Skip main navigation

New offer! Get 30% off one whole year of Unlimited learning. Subscribe for just £249.99 £174.99. New subscribers only. T&Cs apply

Find out more

Stone Tools in the Lab

Methods applied to stone tools in a lab environment with the intention of extracting evidence

Once excavated, artefacts are carefully air-dried and wrapped to avoid being touched. Similarly, when they are delivered to the lab, gloves are worn, so that the artefacts remain untouched and uncontaminated. A series of procedures are then followed…

The following methods are applied to stone tools in a lab environment to extract evidence that addresses the following questions about the artefacts:

  • What were they used for?
  • What did they come into contact with?

1. Photography

Photographs and careful documentation of observations of the artefact in its raw form are captured. The artefact is removed, the surrounding sediments are photographed, and the artefact is photographed from every angle.

2. Taking samples

Samples are extracted from the surface of the artefact and the surrounding sediments for analysis of organic molecules (e.g. lipids) and the chemical composition of the sediments.

3. Microscopy and washing of artefact

The artefact is viewed (before and after washing) under low-powered magnification to identify obvious roots, damage, scarring features etc. It is then viewed under higher magnification to identify the orientation of scratch marks or striations, the nature and angle of scars, polish from use, and the amount of rounding of the use-wear traces.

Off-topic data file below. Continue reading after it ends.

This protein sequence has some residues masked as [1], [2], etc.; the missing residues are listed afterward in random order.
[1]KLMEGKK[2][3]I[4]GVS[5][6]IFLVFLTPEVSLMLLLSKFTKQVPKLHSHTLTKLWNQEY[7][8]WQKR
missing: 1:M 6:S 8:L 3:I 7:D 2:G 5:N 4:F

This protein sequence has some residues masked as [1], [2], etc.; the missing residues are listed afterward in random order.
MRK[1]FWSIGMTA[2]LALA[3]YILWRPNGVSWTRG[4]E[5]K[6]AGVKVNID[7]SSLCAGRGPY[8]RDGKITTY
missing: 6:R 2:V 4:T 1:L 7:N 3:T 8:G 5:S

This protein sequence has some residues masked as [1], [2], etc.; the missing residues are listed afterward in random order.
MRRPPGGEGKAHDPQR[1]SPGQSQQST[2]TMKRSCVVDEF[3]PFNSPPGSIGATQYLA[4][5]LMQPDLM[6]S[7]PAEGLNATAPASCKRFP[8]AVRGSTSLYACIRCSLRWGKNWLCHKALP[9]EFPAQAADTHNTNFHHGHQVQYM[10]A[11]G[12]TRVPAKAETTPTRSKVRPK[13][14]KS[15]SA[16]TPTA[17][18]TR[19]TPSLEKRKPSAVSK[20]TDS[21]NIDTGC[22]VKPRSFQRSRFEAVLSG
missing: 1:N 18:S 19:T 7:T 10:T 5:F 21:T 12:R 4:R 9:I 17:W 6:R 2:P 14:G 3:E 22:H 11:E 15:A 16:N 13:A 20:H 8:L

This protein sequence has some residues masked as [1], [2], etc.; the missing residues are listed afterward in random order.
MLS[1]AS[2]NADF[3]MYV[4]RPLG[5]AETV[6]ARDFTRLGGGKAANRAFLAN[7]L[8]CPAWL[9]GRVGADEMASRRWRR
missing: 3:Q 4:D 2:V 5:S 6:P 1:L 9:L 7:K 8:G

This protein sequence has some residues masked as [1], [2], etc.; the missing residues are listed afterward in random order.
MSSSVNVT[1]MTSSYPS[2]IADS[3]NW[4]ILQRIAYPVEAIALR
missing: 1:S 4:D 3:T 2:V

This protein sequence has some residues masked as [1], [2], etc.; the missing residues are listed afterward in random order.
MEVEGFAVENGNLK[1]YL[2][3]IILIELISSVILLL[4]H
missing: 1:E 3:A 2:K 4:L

4. Spectroscopy

An artefact may then be passed on for further analysis using ‘vibrational spectroscopy’ (Raman and FTIR), which is a technique that uses scattered and reflected light to identify the chemical composition of particles (e.g. proteins, lipids, carbohydrates).

5. Analysis of cleaned surfaces of washed artefacts

After microscopy and spectroscopy observations, documentation of the artefact’s polished surfaces takes place to add further insights to the past use of the artefact.

Conversation starter

  • Why is it important that the artefact remains untouched?

  • Why is it important to consider the sediments with which the artefact has come into contact?

This article is from the free online

Homo Floresiensis Uncovered: The Science of ‘the Hobbit’

Created by
FutureLearn - Learning For Life

Reach your personal and professional goals

Unlock access to hundreds of expert online courses and degrees from top universities and educators to gain accredited qualifications and professional CV-building certificates.

Join over 18 million learners to launch, switch or build upon your career, all at your own pace, across a wide range of topic areas.

Start Learning now